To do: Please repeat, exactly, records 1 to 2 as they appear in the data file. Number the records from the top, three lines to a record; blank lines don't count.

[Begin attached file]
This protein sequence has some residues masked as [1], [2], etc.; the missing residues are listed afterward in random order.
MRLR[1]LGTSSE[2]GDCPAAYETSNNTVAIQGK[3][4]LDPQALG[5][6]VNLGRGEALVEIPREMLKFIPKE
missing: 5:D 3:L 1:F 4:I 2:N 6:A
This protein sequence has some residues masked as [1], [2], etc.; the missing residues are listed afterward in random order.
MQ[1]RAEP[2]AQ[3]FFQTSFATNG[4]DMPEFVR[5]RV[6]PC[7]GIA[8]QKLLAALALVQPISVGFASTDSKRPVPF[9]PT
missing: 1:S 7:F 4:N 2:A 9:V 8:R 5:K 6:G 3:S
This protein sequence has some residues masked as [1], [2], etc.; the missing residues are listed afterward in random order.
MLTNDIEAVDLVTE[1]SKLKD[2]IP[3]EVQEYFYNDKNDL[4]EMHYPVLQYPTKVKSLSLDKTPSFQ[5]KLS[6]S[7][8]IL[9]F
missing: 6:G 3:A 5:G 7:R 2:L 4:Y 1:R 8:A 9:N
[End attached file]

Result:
This protein sequence has some residues masked as [1], [2], etc.; the missing residues are listed afterward in random order.
MRLR[1]LGTSSE[2]GDCPAAYETSNNTVAIQGK[3][4]LDPQALG[5][6]VNLGRGEALVEIPREMLKFIPKE
missing: 5:D 3:L 1:F 4:I 2:N 6:A
This protein sequence has some residues masked as [1], [2], etc.; the missing residues are listed afterward in random order.
MQ[1]RAEP[2]AQ[3]FFQTSFATNG[4]DMPEFVR[5]RV[6]PC[7]GIA[8]QKLLAALALVQPISVGFASTDSKRPVPF[9]PT
missing: 1:S 7:F 4:N 2:A 9:V 8:R 5:K 6:G 3:S